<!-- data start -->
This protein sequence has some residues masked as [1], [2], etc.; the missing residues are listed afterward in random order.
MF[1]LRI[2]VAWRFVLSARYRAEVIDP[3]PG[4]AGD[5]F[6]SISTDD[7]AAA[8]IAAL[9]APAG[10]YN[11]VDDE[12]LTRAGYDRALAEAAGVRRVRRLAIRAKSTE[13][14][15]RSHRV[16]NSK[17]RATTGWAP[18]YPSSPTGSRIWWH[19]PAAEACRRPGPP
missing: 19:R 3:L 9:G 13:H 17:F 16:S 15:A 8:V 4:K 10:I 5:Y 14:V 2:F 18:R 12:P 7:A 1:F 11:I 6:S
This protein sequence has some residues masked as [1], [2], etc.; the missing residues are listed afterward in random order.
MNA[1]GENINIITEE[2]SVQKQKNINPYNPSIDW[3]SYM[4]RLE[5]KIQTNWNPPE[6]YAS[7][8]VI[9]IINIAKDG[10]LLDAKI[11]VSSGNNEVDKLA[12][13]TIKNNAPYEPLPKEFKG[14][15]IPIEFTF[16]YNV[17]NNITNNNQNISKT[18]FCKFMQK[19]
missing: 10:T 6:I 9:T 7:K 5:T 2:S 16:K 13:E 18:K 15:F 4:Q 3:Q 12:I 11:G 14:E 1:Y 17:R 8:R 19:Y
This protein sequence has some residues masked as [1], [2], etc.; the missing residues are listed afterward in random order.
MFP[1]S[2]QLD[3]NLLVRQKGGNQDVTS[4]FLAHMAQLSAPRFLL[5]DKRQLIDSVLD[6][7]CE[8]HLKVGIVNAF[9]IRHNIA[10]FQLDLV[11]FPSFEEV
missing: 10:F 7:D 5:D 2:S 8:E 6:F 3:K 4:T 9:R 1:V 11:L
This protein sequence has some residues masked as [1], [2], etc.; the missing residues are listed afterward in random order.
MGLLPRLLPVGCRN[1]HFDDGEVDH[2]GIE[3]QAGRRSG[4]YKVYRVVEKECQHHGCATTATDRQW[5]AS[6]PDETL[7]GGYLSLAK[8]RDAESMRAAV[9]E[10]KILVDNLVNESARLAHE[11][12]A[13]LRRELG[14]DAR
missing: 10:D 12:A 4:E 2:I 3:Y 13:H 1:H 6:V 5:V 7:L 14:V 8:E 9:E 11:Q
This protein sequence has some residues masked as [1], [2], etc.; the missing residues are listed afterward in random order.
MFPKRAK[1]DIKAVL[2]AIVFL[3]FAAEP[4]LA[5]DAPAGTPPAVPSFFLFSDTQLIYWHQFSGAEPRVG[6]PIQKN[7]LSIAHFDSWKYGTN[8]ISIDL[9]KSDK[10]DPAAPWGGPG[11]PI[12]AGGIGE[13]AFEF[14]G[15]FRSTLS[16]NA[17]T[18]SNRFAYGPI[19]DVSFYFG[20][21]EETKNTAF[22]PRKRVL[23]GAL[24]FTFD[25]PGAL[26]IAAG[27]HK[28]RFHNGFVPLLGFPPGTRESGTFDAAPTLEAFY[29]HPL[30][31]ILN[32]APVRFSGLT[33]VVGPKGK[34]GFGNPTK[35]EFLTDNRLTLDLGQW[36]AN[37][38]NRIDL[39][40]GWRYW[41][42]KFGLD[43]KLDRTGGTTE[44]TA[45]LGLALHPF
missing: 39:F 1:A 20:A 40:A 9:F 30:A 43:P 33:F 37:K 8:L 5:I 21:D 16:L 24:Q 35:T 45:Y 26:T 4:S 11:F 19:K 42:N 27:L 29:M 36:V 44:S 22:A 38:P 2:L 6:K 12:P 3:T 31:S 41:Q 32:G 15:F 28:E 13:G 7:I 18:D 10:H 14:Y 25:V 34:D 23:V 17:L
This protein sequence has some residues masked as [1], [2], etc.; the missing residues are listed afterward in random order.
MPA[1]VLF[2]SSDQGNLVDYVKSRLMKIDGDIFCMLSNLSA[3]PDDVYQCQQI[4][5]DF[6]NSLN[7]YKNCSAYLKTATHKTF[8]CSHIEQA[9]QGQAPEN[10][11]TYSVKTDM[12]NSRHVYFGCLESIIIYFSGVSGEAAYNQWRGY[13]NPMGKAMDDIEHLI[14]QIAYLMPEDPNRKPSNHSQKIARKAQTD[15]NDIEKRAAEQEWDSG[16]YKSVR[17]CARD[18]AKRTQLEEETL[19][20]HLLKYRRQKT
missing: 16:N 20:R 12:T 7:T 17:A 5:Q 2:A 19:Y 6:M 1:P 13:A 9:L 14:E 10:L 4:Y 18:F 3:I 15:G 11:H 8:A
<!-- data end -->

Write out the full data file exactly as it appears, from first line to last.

This protein sequence has some residues masked as [1], [2], etc.; the missing residues are listed afterward in random order.
MF[1]LRI[2]VAWRFVLSARYRAEVIDP[3]PG[4]AGD[5]F[6]SISTDD[7]AAA[8]IAAL[9]APAG[10]YN[11]VDDE[12]LTRAGYDRALAEAAGVRRVRRLAIRAKSTE[13][14][15]RSHRV[16]NSK[17]RATTGWAP[18]YPSSPTGSRIWWH[19]PAAEACRRPGPP
missing: 19:R 3:L 9:G 13:H 17:F 16:S 15:A 8:V 4:K 10:I 5:Y 14:V 2:F 18:R 12:P 7:A 1:F 11:I 6:S
This protein sequence has some residues masked as [1], [2], etc.; the missing residues are listed afterward in random order.
MNA[1]GENINIITEE[2]SVQKQKNINPYNPSIDW[3]SYM[4]RLE[5]KIQTNWNPPE[6]YAS[7][8]VI[9]IINIAKDG[10]LLDAKI[11]VSSGNNEVDKLA[12][13]TIKNNAPYEPLPKEFKG[14][15]IPIEFTF[16]YNV[17]NNITNNNQNISKT[18]FCKFMQK[19]
missing: 10:T 6:I 9:T 7:K 5:T 2:S 16:K 13:E 18:K 15:F 4:Q 3:Q 12:I 11:G 14:E 1:Y 17:R 8:R 19:Y
This protein sequence has some residues masked as [1], [2], etc.; the missing residues are listed afterward in random order.
MFP[1]S[2]QLD[3]NLLVRQKGGNQDVTS[4]FLAHMAQLSAPRFLL[5]DKRQLIDSVLD[6][7]CE[8]HLKVGIVNAF[9]IRHNIA[10]FQLDLV[11]FPSFEEV
missing: 10:F 7:D 5:D 2:S 8:E 6:F 3:K 4:T 9:R 1:V 11:L
This protein sequence has some residues masked as [1], [2], etc.; the missing residues are listed afterward in random order.
MGLLPRLLPVGCRN[1]HFDDGEVDH[2]GIE[3]QAGRRSG[4]YKVYRVVEKECQHHGCATTATDRQW[5]AS[6]PDETL[7]GGYLSLAK[8]RDAESMRAAV[9]E[10]KILVDNLVNESARLAHE[11][12]A[13]LRRELG[14]DAR
missing: 10:D 12:A 4:E 2:I 3:Y 13:H 1:H 6:V 5:V 7:L 14:V 8:E 9:E 11:Q
This protein sequence has some residues masked as [1], [2], etc.; the missing residues are listed afterward in random order.
MFPKRAK[1]DIKAVL[2]AIVFL[3]FAAEP[4]LA[5]DAPAGTPPAVPSFFLFSDTQLIYWHQFSGAEPRVG[6]PIQKN[7]LSIAHFDSWKYGTN[8]ISIDL[9]KSDK[10]DPAAPWGGPG[11]PI[12]AGGIGE[13]AFEF[14]G[15]FRSTLS[16]NA[17]T[18]SNRFAYGPI[19]DVSFYFG[20][21]EETKNTAF[22]PRKRVL[23]GAL[24]FTFD[25]PGAL[26]IAAG[27]HK[28]RFHNGFVPLLGFPPGTRESGTFDAAPTLEAFY[29]HPL[30][31]ILN[32]APVRFSGLT[33]VVGPKGK[34]GFGNPTK[35]EFLTDNRLTLDLGQW[36]AN[37][38]NRIDL[39][40]GWRYW[41][42]KFGLD[43]KLDRTGGTTE[44]TA[45]LGLALHPF
missing: 39:F 1:A 20:A 40:A 9:F 30:A 43:P 33:F 37:K 8:L 5:I 21:D 16:L 24:Q 35:T 45:Y 26:T 4:S 11:F 19:K 42:N 27:L 29:M 36:V 44:S 22:A 38:P 2:L 6:K 12:P 3:T 31:S 41:Q 32:G 15:F 28:E 13:G 7:I 18:D 10:H 14:Y 25:V 34:D 23:V 17:L
This protein sequence has some residues masked as [1], [2], etc.; the missing residues are listed afterward in random order.
MPA[1]VLF[2]SSDQGNLVDYVKSRLMKIDGDIFCMLSNLSA[3]PDDVYQCQQI[4][5]DF[6]NSLN[7]YKNCSAYLKTATHKTF[8]CSHIEQA[9]QGQAPEN[10][11]TYSVKTDM[12]NSRHVYFGCLESIIIYFSGVSGEAAYNQWRGY[13]NPMGKAMDDIEHLI[14]QIAYLMPEDPNRKPSNHSQKIARKAQTD[15]NDIEKRAAEQEWDSG[16]YKSVR[17]CARD[18]AKRTQLEEETL[19][20]HLLKYRRQKT
missing: 16:N 20:R 12:T 7:T 17:A 5:Q 2:A 19:Y 6:M 1:P 13:A 9:L 14:E 10:L 4:Y 18:F 3:I 15:G 11:H 8:A